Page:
Julie K. Rose

Author (Oleanna, The Pilgrim Glass). Fangirl (SF Giants, Doctor Who, among so many others). Check out my other Tumblrs: Oleanna and The Pilgrim Glass.

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  1. freewillastrology:

    In the science fiction film “Contact,” Jodie Foster plays an astronaut who’s sent on a solo trip to an alien world far from our solar system. As she careens through a staggering array of sublime celestial phenomena, she muses aloud, half crying, “It’s so beautiful … so beautiful … They should have sent a poet.”

     
     
  2. socimages:

Transcending the nature/nurture debate
The phrase “nature/nurture debate” refers to an old competition between those who think that human behavior and psychology is determined by biology (that is, genetics, both evolutionary and individual, hormones, neurology, etc) and those who believe that it is determined by environment (that is, socialization, cultural context, experiences in childhood, etc).  While the nature/nurture debate rages in the mass media, most scholars reject it altogether.  Instead, social scientists and biologists alike recognize that our behavior and psychology is the result of an interaction between nature and nurture (yep, even sociologists like myself).
A recent story on NPR illustrates this beautifully.  James Fallon, a neuroscientist specializing in sociopaths, had been scanning the brains of murderers for 20 years.  His research had demonstrated that sociopath brains have a distinct appearance: dark patches in the orbital cortex, the part of the brain responsible for moral thinking and controlling impulses.
You can see the dark patches in the brain on the right, the brain on the left is a “normal” brain.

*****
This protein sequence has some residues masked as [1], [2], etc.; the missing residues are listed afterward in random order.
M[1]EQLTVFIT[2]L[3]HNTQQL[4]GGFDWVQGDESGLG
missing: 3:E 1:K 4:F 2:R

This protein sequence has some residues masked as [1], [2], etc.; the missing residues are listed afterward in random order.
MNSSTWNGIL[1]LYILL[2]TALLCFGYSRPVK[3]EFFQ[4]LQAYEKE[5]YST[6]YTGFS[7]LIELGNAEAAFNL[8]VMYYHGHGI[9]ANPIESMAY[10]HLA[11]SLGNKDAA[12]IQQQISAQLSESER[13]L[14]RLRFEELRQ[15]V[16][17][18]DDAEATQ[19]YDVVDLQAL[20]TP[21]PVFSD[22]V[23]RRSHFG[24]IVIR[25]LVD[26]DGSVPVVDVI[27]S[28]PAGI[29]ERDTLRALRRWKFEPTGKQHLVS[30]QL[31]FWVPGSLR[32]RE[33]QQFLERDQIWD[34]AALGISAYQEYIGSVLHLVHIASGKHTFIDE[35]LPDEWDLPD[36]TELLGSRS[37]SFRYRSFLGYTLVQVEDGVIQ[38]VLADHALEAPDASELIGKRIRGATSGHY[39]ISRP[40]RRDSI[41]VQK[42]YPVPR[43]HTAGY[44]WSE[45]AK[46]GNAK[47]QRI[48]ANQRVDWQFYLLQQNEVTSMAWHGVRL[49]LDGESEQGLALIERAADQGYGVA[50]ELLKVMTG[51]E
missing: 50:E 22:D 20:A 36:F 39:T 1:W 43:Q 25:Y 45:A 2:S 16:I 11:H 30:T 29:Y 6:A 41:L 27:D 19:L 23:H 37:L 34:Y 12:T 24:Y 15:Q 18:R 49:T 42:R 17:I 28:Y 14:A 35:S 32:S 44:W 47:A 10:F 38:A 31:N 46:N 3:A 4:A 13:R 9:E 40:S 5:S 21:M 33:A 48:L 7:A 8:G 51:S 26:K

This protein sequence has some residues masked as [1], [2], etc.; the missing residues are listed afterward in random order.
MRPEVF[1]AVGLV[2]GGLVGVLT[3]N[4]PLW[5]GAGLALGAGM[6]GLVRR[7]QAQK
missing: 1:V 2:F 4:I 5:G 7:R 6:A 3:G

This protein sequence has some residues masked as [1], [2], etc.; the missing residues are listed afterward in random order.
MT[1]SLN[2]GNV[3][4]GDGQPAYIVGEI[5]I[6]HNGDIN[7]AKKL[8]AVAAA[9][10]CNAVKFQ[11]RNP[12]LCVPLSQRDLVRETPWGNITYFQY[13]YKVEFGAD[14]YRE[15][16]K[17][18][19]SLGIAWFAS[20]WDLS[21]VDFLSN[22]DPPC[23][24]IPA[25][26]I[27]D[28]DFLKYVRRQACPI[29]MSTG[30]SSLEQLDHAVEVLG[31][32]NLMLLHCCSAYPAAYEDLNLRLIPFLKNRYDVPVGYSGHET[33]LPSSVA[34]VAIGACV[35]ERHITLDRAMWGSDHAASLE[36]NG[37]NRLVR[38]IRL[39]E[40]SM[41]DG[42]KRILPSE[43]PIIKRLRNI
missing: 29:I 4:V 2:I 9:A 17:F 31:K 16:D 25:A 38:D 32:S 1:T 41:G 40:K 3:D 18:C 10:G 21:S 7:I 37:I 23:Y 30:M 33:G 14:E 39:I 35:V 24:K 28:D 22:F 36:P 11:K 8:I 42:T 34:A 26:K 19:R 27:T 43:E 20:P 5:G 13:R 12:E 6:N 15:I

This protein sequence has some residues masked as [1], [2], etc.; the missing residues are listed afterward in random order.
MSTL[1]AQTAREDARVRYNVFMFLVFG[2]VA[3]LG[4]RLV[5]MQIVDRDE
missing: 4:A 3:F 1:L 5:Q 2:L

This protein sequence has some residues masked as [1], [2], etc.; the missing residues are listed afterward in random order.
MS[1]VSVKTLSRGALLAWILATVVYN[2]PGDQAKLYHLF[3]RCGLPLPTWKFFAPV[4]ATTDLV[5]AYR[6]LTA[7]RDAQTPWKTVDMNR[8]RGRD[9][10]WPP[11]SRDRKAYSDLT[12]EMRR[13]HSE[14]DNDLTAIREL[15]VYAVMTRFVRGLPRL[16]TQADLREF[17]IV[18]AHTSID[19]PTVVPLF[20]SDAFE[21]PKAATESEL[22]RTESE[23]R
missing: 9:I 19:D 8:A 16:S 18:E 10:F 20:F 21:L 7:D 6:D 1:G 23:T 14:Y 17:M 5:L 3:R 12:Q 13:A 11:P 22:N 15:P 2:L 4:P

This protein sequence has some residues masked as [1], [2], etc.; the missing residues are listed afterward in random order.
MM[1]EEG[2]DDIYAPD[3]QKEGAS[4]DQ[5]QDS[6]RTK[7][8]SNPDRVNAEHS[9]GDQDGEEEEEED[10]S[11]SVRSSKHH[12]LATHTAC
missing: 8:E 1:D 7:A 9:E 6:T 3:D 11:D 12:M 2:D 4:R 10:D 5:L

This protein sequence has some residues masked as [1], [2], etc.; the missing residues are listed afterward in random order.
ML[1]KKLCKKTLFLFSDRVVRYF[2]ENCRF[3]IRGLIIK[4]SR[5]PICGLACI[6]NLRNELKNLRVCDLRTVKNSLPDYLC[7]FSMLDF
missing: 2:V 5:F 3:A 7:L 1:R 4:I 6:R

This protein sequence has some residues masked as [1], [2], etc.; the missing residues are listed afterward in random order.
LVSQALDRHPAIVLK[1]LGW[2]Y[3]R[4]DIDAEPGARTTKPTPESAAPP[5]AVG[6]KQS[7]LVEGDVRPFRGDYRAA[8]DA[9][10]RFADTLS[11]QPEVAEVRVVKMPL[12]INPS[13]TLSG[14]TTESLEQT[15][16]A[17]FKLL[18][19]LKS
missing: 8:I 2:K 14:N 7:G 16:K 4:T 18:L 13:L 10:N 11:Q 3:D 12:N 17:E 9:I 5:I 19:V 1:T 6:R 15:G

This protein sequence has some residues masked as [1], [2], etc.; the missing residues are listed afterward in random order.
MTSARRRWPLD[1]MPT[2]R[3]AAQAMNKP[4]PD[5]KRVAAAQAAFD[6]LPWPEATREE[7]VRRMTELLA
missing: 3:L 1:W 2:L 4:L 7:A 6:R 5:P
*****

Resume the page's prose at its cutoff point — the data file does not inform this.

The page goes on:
At a family gathering one day, Fallon’s mom mentions that there were some pretty violent types in Fallon’s own family history (it apparently didn’t come up anytime in the previous 20 years !!!) and, so, he investigates. It turns out that there were eight proven and alleged murders in his ancestral line, including Lizzy Borden, one of the most famous murderers in history. 
Because Fallon knows that the atypical neurology associated with sociopaths runs in families, he decided to scan the brains of all his family members.  No one had the dark patches.
Except him. 
Fallon had the dark patches.  In fact, that brain on the right: that’s him.
Not only did he have the neurology of a typical sociopath, he also carried a genetic determinant known to be associated with extreme violence.
Fallon doesn’t have the answer to why he’s not a sociopath, but scientists think that a person needs to have some sort of experiential trigger, like abuse as a child, in addition to a biological predisposition.

Significantly, [Fallon] says this journey through his brain has changed the way he thinks about nature and nurture. He once believed that genes and brain function could determine everything about us. But now he thinks his childhood [and his awesome mom] may have made all the difference.

For related examples, see our posts on the response of testosterone levels to political victories and the historical shift in the average age of menstruation.
Lisa Wade is a professor of sociology at Occidental College. You can follow her on Twitter and Facebook.

    socimages:

    Transcending the nature/nurture debate